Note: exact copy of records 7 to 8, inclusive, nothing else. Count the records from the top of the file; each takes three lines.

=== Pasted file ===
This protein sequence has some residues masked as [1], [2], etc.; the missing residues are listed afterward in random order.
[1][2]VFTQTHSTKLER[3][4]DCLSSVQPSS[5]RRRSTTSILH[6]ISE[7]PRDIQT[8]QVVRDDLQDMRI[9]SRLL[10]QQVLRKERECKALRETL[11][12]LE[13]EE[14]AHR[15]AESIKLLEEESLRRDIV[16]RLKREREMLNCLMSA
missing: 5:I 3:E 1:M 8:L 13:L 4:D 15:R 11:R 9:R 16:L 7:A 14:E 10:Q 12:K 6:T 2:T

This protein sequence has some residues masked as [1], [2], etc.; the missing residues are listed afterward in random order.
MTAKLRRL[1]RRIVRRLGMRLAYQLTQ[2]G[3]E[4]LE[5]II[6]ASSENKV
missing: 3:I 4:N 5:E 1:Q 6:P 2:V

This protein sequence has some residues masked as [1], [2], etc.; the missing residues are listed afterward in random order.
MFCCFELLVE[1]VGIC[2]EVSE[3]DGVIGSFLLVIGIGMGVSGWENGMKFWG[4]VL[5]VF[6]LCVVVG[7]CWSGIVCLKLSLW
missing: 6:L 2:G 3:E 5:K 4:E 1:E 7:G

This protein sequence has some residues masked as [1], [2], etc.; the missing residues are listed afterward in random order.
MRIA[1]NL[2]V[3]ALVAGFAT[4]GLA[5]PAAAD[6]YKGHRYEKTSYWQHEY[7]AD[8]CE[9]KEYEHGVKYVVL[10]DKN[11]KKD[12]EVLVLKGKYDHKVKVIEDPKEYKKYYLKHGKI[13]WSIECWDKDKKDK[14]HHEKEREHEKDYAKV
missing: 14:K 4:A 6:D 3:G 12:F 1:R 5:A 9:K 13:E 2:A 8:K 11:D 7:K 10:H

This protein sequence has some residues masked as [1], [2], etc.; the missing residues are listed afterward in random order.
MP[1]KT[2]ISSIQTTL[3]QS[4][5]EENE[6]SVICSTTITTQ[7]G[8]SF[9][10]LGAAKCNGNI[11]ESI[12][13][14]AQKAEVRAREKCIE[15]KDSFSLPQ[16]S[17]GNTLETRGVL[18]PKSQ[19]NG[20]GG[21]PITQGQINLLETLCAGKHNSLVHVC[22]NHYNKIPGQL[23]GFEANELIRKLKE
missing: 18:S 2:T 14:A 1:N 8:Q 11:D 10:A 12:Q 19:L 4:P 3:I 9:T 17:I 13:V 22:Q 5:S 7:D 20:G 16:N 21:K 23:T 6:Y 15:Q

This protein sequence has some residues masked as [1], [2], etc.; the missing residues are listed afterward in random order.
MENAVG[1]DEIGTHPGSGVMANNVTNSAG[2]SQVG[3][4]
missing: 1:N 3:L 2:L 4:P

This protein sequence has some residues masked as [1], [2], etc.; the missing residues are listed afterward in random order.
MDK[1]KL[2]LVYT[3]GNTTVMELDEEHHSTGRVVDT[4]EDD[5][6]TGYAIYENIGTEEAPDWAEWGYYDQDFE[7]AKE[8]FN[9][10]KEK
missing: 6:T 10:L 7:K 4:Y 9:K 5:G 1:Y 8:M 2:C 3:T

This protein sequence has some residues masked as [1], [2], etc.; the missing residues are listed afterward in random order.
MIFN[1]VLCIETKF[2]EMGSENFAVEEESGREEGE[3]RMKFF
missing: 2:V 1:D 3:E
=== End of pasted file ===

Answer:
This protein sequence has some residues masked as [1], [2], etc.; the missing residues are listed afterward in random order.
MDK[1]KL[2]LVYT[3]GNTTVMELDEEHHSTGRVVDT[4]EDD[5][6]TGYAIYENIGTEEAPDWAEWGYYDQDFE[7]AKE[8]FN[9][10]KEK
missing: 6:T 10:L 7:K 4:Y 9:K 5:G 1:Y 8:M 2:C 3:T

This protein sequence has some residues masked as [1], [2], etc.; the missing residues are listed afterward in random order.
MIFN[1]VLCIETKF[2]EMGSENFAVEEESGREEGE[3]RMKFF
missing: 2:V 1:D 3:E